Didn't think so. It's a little frustrating that in the 4 and a half years since I bought my raptor the speed of hard drives hasn't moved on all that much.

I think if Western Digital came out with a 15k raptor I'd consider buying as long as it was a big jump up in performance from my current drive.


RE: even better!
By therealnickdanger on 8/8/2008 2:34:22 PM , Rating: 4
What do you do with your computer? Is it a "jack of all trades" scenario where you game, surf, compress a couple vids, etc.?

http://www.engadget.com/2008/07/20/ocz-core-ssd-vs...

Keeping in mind that your 36GB Raptor (I used to have two in RAID-0) isn't as fast as the new VelociRaptor in the link above, if you have have the budget you will find the OCZ Core 64GB worth your while. The burst rates, sustained rates, AND seek times are significantly faster with the new SSD. See this review from 2003 for the 36GB Raptor and compare it with the numbers the OCZ SSD is throwing up:

http://www.anandtech.com/showdoc.aspx?i=1799&p=5

The question that you have to answer for yourself is based upon what you use your PC for, would the OCZ Core 64GB SSD be worth your $240 or would the WD 300GB VelociRaptor be worth your $290? (newegg pricing)

Do you need quicker access to apps and photos, reduced heat and noise (Core SSD) or do you need more storage and the fastest possible write times (VelociRaptor)?


RE: even better!
By 306maxi on 8/8/2008 4:04:21 PM , Rating: 2
Storage isn't an issue. I've got a 750gb drive for that. Value is though. The only thing I do that taxes my PC is gaming and I'd want a new HDD to make a big difference in loading levels and starting games or a big difference with boot times for windows. I wouldn't want it to be like the difference between me throwing my E8400 in the bin and buying an E8500.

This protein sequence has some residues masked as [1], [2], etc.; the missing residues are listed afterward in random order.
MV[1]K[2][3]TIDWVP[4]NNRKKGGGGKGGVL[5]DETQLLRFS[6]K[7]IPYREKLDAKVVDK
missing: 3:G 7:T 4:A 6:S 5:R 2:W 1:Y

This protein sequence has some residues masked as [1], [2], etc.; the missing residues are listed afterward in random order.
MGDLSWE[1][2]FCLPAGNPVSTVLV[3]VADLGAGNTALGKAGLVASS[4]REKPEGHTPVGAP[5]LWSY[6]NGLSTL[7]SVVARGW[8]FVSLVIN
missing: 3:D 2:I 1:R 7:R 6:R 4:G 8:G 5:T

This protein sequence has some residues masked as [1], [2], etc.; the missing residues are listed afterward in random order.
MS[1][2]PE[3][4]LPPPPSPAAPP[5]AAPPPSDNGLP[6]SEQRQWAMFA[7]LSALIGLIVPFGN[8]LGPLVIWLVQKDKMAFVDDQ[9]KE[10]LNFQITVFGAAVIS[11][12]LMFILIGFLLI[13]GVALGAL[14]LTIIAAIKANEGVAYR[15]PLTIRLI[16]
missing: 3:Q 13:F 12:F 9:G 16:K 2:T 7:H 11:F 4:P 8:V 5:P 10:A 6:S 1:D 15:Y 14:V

RE: even better!
By therealnickdanger on 8/8/2008 5:39:25 PM , Rating: 3
I would highly recommend you see this review of the Core 64GB SSD. It does a direct comparison of it to the 150GB Raptor - which is a direct descendant of your 36GB Raptor (well, if you have the first 36GB Raptor, then you would have the 8MB buffer instead of the 16MB, so your performance will be even worse). Performance of the 150GB, 74GB, and 36GB Raptors are very similar across the board. This is probably the closest quantifiable proof that you will notice a healthy improvement in your computer's performance:

http://www.guru3d.com/article/ocz-core-sata-64gb-s...

Really the only task the SSD will not be as good at is video editing. After you look through the benchmarks and witness the spanking the SSD drive gives to the Raptor, be sure to read the authors more subjective comments:

quote:
To take the test a little bit further, away from synthetic testing, I decided to make a clean install of Windows Vista on the SSD drive. For two full days I have been working on that system, playing some games .. work a little on it, just basic normal PC usage. And I just have to admit .. I love it . Really fast access times versus good speed and no noise. What's not to like ?

Also what was noticeable is system bootup-time, Windows Vista boots up in 21 seconds , which is roughly a minute on my primary test system with a WD Raptor. In all fairness, the SSD Vista installation was fresh and clean.

For you as a gamer I did a subjective test as well. Call of Duty 4 . Starting up the game and load times feel just so much faster.

On the Raptor is takes 22 seconds to startup the Ghilly suit level
On the OCZ SSD is takes 12 seconds to startup the Ghilly suit level